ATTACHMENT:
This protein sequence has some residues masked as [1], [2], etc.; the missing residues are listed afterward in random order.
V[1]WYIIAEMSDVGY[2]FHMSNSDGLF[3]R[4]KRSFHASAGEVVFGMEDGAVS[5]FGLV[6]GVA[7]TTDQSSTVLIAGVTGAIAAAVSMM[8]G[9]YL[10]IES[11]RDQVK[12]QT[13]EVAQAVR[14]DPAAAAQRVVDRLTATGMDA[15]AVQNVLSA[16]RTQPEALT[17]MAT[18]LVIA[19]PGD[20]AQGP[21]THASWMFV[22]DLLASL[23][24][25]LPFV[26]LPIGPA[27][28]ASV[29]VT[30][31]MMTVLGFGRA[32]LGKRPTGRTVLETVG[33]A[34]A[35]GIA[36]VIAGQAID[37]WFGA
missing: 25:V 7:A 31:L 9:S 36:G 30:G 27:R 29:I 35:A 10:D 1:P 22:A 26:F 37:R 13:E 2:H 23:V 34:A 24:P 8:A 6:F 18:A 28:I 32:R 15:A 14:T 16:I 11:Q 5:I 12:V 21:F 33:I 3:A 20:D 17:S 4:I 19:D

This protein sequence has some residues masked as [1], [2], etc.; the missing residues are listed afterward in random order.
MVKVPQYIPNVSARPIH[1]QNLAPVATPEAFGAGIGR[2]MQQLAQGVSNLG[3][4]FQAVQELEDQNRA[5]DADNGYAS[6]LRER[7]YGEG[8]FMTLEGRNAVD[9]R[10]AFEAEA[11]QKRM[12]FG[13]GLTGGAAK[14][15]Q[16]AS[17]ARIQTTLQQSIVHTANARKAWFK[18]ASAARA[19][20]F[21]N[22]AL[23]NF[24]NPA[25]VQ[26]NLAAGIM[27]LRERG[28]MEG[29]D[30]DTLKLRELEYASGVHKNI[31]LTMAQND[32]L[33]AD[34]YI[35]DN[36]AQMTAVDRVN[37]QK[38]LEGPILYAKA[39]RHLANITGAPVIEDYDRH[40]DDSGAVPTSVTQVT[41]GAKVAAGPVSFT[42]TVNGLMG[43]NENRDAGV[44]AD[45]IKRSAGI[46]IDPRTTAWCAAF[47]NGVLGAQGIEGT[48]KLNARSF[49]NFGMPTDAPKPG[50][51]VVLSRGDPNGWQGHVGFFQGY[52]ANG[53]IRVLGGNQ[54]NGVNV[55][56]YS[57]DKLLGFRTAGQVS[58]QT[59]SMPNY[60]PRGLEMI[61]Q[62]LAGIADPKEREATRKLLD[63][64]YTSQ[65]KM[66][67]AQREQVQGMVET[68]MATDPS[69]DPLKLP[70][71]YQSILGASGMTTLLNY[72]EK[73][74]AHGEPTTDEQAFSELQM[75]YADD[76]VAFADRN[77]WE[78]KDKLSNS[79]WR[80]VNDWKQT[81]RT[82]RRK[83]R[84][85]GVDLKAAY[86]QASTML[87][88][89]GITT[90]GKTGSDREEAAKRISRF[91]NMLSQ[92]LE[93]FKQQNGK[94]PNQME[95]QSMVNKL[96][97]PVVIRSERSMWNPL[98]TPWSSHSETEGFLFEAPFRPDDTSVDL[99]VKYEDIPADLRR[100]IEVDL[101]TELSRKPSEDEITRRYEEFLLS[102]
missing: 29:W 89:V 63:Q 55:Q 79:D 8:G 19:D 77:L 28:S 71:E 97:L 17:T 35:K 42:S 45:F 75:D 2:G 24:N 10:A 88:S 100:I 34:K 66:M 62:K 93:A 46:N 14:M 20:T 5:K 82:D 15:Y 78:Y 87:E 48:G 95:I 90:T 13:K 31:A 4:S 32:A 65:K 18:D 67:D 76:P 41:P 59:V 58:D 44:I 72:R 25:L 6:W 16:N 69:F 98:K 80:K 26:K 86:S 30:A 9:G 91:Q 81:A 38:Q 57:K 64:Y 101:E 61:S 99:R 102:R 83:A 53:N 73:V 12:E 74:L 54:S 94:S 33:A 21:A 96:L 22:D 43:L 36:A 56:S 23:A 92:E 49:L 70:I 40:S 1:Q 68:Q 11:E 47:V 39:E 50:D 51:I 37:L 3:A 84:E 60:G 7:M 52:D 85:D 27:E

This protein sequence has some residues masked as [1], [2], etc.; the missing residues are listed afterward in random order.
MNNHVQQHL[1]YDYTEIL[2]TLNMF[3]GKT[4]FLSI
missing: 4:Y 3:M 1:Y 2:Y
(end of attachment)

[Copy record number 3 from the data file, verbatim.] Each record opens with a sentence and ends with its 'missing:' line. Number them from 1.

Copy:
This protein sequence has some residues masked as [1], [2], etc.; the missing residues are listed afterward in random order.
MNNHVQQHL[1]YDYTEIL[2]TLNMF[3]GKT[4]FLSI
missing: 4:Y 3:M 1:Y 2:Y